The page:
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  • christine - 2010-11-25
    I'm having the same problem with my 16 month old miniature bull terrier he has started showing aggression towards my eldest son he is a fantastic dog but like you I'm very concerned.
  • Dozeydozer - 2010-12-02
    A friend of mine has a deaf bull terrier who used to do exactly the same thing but to her son....he is trying to dominate you and your daughter...try a water spray and a firm "NO"..for some unknown reason all the bull terriers I have had contact with do not like this shock tactic...I have had a few in my time...my own and fosters ;)
  • Kizzy - 2010-12-26
    I have a bull terrier myself too. It's pretty common for a teenage dog to test how far he can go. He sees your husband as a 'pack leader' and if you want to nip this behavior in the bud, you and your daughter need to show him that you are his leaders too. Don't allow any type of dominant behavior, such as, nipping, jumping on you, walk out the door before you, sleep on top of you, etc. Try to be firm and consistent. You can try squirting bottle at him when you disagree with something. Or if it doesn't work, I use my two fingers as a dog mouth, give him a firm touch when he misbehaves (not to hurt him of course). The touch imitates another dog's bite when it does something inappropriate. After he accepts you as his pack leader, he will be a wonderful boy again.
  • Emmy87 - 2011-01-26
    Best advice you could get is to research Cesar Milan.... He is amazing! My family and I have learned so much from his program and he goes by the old age theory that while dogs have been domesticated, they still have a pack mentality... And it sounds like your BT has taken place above you and your daughter in your pack! Trying things like ensuring you and your daughter enter the house before the dog, making visitors speak directly to you before addressing the dog etc show that you have dominance and leadership. Also as hard as it is, staying calm when disciplining your dog... A raised voice is not necessary and simple commands are best. Body language is a huge part in gaining leadership over your dog. Eg.. If he puts his paws on you, remove his paw and gently yet firmly place your arm over his leg, this is a big sign of dominance. If he listens to your husband it is good to have him nearby while you discipline but also make sure you allow yourself and your daughter to discipline and give commands, not just your husband. That's just a few tips but I definitely recommend checking out Cesar! My family and I had an issue with a dog who showed the same signs you described, and I could get no control over him and became quite scared at times... Since watching Cesar and thinking in a pack mentality, I am not as scared and have quite easily through my actions and body language gained dominance over our dog and it is so wonderful to be able to enjoy him now! Dogs NEED discipline and leadership, it makes them feel safe and makes for a happier family all round. Hope this helps : )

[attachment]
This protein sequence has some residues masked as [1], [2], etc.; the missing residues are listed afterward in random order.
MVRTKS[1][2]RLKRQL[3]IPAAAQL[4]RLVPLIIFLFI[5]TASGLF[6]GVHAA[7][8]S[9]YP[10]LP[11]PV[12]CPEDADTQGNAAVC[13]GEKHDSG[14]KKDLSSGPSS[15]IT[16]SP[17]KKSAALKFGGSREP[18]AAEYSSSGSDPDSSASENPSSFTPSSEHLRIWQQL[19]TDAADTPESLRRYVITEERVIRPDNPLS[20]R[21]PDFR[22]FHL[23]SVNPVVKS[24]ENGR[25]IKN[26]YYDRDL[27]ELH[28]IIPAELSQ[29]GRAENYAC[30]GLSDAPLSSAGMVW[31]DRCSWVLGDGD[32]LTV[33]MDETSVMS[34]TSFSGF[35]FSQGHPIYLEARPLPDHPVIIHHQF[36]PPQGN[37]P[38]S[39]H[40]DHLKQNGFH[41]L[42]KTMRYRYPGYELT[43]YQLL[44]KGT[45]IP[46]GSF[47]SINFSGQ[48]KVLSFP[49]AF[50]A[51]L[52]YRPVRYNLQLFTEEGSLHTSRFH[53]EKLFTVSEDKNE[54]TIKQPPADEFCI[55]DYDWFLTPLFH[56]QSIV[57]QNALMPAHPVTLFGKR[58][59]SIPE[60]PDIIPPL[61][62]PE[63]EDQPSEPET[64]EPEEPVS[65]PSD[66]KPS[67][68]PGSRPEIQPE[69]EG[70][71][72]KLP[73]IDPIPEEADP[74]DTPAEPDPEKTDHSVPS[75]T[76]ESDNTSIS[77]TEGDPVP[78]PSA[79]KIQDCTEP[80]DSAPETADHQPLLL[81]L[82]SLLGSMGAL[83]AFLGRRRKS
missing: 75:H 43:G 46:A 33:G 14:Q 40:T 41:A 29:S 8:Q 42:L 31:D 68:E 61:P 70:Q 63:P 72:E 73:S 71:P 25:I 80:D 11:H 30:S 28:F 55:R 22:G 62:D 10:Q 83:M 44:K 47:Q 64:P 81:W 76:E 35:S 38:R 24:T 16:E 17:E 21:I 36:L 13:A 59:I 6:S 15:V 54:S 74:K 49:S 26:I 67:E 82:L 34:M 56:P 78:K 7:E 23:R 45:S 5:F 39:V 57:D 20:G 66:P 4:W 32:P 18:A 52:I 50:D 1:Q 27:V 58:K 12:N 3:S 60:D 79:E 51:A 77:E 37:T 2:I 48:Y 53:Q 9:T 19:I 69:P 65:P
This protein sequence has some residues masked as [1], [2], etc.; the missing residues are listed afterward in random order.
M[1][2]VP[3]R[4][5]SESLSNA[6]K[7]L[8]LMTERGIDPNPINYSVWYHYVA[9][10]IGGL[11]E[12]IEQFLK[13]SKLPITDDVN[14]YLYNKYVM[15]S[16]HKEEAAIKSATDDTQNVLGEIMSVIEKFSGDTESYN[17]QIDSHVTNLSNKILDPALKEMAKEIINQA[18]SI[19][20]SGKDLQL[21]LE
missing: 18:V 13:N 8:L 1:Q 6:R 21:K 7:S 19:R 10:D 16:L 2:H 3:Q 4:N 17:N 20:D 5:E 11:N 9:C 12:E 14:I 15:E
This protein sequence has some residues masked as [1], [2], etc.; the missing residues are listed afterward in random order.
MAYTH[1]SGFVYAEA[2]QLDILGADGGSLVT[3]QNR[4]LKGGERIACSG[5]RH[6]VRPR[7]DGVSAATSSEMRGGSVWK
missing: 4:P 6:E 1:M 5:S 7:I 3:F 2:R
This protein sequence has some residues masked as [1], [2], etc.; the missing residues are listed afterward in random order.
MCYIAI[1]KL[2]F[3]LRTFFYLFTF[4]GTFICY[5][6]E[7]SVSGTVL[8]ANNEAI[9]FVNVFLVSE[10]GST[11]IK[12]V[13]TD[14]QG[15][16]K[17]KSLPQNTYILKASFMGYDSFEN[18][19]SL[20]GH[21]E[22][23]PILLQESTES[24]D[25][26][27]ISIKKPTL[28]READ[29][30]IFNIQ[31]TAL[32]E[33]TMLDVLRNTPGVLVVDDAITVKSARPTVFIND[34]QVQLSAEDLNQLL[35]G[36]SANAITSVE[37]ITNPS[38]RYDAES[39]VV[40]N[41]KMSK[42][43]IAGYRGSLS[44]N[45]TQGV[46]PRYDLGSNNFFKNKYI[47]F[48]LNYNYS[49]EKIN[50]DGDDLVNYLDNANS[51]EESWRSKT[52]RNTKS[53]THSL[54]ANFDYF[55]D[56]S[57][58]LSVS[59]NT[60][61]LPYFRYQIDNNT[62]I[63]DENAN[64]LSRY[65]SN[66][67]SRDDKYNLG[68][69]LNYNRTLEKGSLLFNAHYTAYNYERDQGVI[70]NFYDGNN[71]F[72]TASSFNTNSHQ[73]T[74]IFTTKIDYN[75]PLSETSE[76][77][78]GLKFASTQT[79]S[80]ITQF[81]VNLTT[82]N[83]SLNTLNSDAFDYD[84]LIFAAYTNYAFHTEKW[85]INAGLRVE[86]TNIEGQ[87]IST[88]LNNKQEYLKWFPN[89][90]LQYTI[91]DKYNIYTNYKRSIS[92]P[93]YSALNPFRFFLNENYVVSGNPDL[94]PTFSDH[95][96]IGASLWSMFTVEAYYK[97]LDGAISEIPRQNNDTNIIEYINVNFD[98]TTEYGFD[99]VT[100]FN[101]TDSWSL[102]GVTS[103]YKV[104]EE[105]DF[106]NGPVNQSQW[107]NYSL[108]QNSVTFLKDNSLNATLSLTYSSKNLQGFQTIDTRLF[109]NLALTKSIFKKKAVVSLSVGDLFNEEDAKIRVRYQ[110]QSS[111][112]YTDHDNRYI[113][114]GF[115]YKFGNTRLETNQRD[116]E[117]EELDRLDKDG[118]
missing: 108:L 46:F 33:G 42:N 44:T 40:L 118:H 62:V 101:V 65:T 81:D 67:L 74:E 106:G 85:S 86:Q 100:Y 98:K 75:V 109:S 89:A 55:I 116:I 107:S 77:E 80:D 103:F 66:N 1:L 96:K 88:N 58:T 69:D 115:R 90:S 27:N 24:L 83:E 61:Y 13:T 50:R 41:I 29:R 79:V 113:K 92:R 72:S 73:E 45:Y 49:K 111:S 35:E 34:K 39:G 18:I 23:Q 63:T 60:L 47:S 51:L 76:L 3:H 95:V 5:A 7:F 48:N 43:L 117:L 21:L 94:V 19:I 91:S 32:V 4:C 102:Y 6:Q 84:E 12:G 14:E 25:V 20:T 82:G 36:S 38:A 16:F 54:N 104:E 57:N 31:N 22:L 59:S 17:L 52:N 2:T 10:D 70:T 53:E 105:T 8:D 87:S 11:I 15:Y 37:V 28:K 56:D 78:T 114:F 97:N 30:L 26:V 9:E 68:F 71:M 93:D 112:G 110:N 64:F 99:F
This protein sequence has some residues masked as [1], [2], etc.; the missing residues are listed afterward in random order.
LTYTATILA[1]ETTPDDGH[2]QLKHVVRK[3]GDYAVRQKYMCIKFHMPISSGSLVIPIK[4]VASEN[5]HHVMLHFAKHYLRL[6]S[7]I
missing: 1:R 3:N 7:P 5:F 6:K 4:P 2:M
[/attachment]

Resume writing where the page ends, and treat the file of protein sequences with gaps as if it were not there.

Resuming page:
• Brittany - 2011-07-14
    I just bought this book called the puppy primer off amazon. A BT breeder referred me to it. It talks about problems like that. It has really good advice!
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Barbara - 2009-05-07
Can English Bull Terriers swim? We live on the water and have a pool and our puppy bully seems afraid...

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  • Anonymous - 2010-04-19
    Not advisable...heard a story of a lady here in the UK who took her EBT swimming and the dog died.......a short coat + long swim = hypothermia, together with the tremendous muscle strain when swimming....not a good idea!
  • sarah - 2010-11-15
    I don't think they are natural swimmers, they tend to sink because they are so heavy. Although I'm told if you teach them from very young they can.
  • Sarah Kennedy - 2011-09-06
    LOL oh they can swim if they have to. My EBT, Ozzy is rather clumsy and has HAD to swim as he regularly falls into the canal on walks. He splashes lots and is not the most elegant, but he does keep his head above water until I pull him out. Then he forgets and wanders too close for a quick drink and... splash another swim. He has a paddling pool in the garden and wont go in it. So I think the EBT choice is NOT to swim unless forced. I'd like to see one who enjoyed it though.
  • FRED - 2011-10-28
    So nobody just chucked em in and found out? Mine swims fine, not his favorite activity due to lack of hair and body fat which create bouyancy. Working with his fear by having him sit in the river on a hot day but not having to swim helped him realize he could cool without drowning.
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TK - 2009-02-11
I have a white male english bull terrier, I think he's albino because he has green eyes and a pink nose. My issue is with his skin, it's pink, hot, inflamed, smells, and is mostly on his belly, back of ears, and paws. I've tried everything to clear it up: regular vet, homeopathic vet, benadryl, tea tree oil, different lotions and shampoos, mange dips. Please help, considering putting him down so he doesn't have to suffer with the discomfort any longer. He's only 2 yrs old, we've been dealing with this his whole life, and I Love him so much! Thanks TK

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  • Annelise Kruger-Liptrot - 2010-09-02
    Firstly you can have is pink nose tattooed black. Try to keep him out of the sun as much as possible. Get your Vet to prescribe and ongoing course of Zinplex or some other Zinc supplement which will assist with his skin problem. Do not feed him Wheat, maize, bread bones or bone meal. Feed him on rice and chicken and animal fats, omega 3 and 6 oils (which is also present in fish oily fish). Introduce him to fruit and vegetables.

    Sponge him down with an infusion of "Rooibos Tea" South African Bush Red bush tea, available at most super markets in the UK and America these days.